The Secret to Taekwondo Kicking

TaeKwonDo TangSooDo HapKiDo KukSoolWon HwarangDo ChunKukDo TaekKyeon

Bruce Lee Learned Taekwondo Kicking From Grandmaster Jhoon Rhee

Taekwondo is one of the most systematic and scientific Korean traditional martial arts, and instills much more than physical self defense, kicking and punching skills. Some know it for the sport division featured in the Olympic games. However, the majority of men, women and children practice Taekwondo for a healthy, fun recreation and the amazing benefits of the traditional and cultural aspects of the art. It is a discipline that reveals a way of enhancing our spirit and life through correct training our body and mind.

Bruce Lee Kicks with Jhoon Rhee on a Beach


This trademark kicking style is featured in various Korean martial arts including Kuk Sool, Hwarang Do, Hapkido, Hanmudo, Yudo, Tang Soo Do, Choi Kwang Do, and major organizations such as the World TKD Federation (WTF), the International TaeKwon-Do Federation (ITF), the American Taekwondo Association (ATA), as well as many others.

John Nottingham Pulgueksa Temple Korea


The secret to advanced Taekwondo kicking is found in three essential components.

First, a foundation of correct form and proper mechanics must be built. This is developed through specialized drills and training routines that build strength, control and proper body movement. In Taekwondo, special emphasis is placed on core strength, hip and low back conditioning to enable the range of motion for proper kicking. The conditioning provides a harmony of strength, flexibility and timing. Together these form a potent combination that is the foundation for exotic, practical and powerful kicking techniques.

Flexibility drills such as dynamic stretch kicking, passive stretches and P.N.F. (resistance/contraction) stretching help improve range of motion, control and the ability to place kicks with pin point accuracy. The dynamic and plyometric kicking speed drills condition the muscles and nervous system to be explosive and lightning fast. This usually consists of breaking down the kicking mechanics into its sub movements, such as lifting the knee to chamber a kick. The drill would include starting from a sparring stance, chambering the knee as rapidly as possible for a set period of time – perhaps 30 seconds. It is followed by a rest cycle then repeated.

John Nottingham Flying Side Kick Punch


Another tool for developing advanced kicking is the variety of kicking paddle drills. A kicking paddle is a Taekwondo practicioners target used to simulate a moving human. The Taekwondoist has to anticipate and attack the target while in motion, adapting to ever changing distance and timing. They learn to point the knee, stay relaxed and adopt a highly versatile sparring stance to be able to change quickly and capitalize on opportunity.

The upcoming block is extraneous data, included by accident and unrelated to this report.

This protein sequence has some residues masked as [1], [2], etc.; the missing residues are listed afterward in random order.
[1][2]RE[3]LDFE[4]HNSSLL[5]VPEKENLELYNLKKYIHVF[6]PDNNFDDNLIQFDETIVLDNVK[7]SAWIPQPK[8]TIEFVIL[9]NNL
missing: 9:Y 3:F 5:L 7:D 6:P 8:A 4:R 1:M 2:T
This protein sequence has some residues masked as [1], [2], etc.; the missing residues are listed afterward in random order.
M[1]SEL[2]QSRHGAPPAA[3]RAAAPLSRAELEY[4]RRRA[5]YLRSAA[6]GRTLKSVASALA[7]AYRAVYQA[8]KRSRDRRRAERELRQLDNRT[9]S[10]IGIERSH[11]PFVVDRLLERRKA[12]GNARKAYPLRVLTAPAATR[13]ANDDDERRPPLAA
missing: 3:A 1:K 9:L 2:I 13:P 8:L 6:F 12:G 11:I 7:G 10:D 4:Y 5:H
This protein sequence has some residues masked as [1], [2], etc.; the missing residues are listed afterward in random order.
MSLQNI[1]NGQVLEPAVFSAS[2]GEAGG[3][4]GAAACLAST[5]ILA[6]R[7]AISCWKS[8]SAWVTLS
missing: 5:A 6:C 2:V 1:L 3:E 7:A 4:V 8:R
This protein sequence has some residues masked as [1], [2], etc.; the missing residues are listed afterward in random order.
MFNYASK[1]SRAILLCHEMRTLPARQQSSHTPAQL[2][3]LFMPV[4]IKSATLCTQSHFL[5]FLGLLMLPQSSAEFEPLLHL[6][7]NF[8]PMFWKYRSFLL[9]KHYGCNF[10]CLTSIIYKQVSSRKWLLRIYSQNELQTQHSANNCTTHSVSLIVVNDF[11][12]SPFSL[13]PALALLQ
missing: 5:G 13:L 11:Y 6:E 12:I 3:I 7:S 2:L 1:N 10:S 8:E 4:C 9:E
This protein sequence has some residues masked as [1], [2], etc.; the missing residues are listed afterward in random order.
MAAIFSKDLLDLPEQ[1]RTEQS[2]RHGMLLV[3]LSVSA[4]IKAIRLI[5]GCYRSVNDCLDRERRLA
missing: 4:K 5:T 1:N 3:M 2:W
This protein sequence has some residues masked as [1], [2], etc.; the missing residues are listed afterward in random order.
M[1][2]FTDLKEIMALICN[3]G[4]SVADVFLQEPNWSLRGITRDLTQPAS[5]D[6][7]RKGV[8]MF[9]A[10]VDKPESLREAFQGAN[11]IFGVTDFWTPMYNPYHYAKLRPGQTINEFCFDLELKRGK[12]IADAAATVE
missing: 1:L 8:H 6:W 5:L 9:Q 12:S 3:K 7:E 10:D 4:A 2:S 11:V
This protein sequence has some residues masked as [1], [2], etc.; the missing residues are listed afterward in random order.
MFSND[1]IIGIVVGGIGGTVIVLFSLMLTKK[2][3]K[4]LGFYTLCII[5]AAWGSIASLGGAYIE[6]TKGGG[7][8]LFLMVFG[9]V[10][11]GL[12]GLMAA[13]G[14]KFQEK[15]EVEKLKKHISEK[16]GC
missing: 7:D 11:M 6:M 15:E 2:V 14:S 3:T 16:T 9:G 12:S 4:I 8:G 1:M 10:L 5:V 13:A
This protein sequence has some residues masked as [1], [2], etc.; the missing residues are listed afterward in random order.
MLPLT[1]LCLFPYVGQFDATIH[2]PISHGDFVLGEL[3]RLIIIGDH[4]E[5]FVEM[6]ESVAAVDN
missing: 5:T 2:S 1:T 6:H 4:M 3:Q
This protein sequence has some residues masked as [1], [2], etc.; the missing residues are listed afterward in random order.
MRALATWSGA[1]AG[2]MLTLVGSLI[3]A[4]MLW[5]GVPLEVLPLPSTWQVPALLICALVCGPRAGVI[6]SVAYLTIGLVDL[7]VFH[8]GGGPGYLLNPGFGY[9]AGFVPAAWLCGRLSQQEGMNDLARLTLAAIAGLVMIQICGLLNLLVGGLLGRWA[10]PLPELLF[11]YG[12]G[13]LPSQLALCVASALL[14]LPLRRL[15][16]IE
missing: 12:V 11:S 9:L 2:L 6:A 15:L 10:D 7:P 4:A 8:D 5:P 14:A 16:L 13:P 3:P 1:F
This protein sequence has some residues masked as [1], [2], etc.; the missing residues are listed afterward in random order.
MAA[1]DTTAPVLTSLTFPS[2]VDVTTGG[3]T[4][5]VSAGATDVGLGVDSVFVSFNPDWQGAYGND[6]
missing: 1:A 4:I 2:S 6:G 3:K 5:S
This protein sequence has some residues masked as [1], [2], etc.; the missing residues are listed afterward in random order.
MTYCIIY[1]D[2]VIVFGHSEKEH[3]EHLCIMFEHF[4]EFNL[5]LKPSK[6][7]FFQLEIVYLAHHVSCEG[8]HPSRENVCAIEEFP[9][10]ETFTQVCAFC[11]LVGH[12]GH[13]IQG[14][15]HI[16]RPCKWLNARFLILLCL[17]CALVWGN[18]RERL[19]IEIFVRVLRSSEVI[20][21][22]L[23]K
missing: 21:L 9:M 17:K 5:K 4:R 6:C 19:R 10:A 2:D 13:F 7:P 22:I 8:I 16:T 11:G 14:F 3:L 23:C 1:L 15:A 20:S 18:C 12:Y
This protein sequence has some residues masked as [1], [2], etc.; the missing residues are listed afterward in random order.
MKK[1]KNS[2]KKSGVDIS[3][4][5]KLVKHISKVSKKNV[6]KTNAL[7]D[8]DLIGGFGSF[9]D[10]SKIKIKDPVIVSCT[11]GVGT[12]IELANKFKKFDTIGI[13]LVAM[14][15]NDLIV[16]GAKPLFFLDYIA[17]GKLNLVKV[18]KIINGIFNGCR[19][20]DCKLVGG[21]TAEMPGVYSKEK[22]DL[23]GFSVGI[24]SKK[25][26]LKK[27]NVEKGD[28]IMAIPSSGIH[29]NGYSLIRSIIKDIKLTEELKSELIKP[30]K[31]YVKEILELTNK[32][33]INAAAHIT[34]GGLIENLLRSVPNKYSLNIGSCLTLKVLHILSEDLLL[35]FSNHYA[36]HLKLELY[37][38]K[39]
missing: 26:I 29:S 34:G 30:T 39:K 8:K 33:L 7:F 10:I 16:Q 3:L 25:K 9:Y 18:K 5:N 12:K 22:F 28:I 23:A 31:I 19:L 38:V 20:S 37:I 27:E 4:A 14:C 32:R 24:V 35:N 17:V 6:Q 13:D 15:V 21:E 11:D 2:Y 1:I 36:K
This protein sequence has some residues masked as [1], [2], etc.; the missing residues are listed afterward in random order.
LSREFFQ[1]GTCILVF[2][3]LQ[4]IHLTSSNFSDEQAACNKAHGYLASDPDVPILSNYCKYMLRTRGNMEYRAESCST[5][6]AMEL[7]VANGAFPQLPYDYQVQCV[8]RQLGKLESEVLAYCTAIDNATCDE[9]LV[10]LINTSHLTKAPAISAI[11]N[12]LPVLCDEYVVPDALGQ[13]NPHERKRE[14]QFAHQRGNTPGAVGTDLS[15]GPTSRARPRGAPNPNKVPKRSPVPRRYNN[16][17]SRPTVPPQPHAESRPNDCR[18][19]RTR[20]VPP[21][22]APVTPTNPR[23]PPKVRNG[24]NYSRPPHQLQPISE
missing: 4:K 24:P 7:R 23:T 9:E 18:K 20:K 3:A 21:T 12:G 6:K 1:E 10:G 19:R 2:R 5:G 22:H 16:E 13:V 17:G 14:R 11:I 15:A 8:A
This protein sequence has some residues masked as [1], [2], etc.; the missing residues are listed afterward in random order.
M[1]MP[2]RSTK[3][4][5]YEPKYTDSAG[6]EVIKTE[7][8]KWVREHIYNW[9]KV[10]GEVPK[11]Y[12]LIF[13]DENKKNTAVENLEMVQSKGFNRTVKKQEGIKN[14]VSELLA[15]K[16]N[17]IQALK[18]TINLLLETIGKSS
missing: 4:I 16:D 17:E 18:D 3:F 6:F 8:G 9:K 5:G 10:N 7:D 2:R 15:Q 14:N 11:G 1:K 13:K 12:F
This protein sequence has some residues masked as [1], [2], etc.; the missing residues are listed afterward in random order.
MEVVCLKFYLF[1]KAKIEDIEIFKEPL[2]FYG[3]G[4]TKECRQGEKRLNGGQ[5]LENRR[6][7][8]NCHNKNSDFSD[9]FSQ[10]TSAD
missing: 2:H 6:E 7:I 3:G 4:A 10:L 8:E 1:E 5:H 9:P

The next secret to Taekwondo kicking is the use of the hip. In the above photo you can see Black Belt Anthony Miles of USA Martial Arts Phoenix speed breaking bricks with a spin side kick. The power in his kick comes from momentum, torque (from turning the hip) and great side kick mechanics (alignment). He does a great job of lining up his kick to drive through the bricks and concentrating his force in a small area.

To increase range of motion, a Taekwondo practicioner will strive to stay relaxed to enable efficient movement. Next, they will adopt a versatile stance and make use of their arms by swinging them to initiate faster adaptation, rotation, torque and mobility.

The advanced jumping and spinning kicks are developed by practicing a variety of jumping and spinning drills. The common trait of all great kickers is the willingness to practice consistently over time. Perhaps this is the greatest secret of great kicking.

One of the formulas many competitors use is to practice every kick they know ten times on each side for a session. Another classic method is to throw 1000 kicks a day. Of course, the best training protocol depends on your level, body, goals and guidance from a qualified teacher.

In Korea, most children practice Taekwondo kicking with a spirit of play. They accumulate a high volume of kicking repetitions in addition to regular Taekwondo class attendance. The demonstration teams also use friendly competition to encourage advancement and higher levels of difficulty and skill.

John Nottingham High Roundhouse Kick Korea Folk Village

More on Taekwondo and Advanced Kicking at this article.

For more information on taekwondo kicks, taekwondo, taekwondo kick, taekwondo flying kicks click here.

http://ScottsdaleTaekwondo.com

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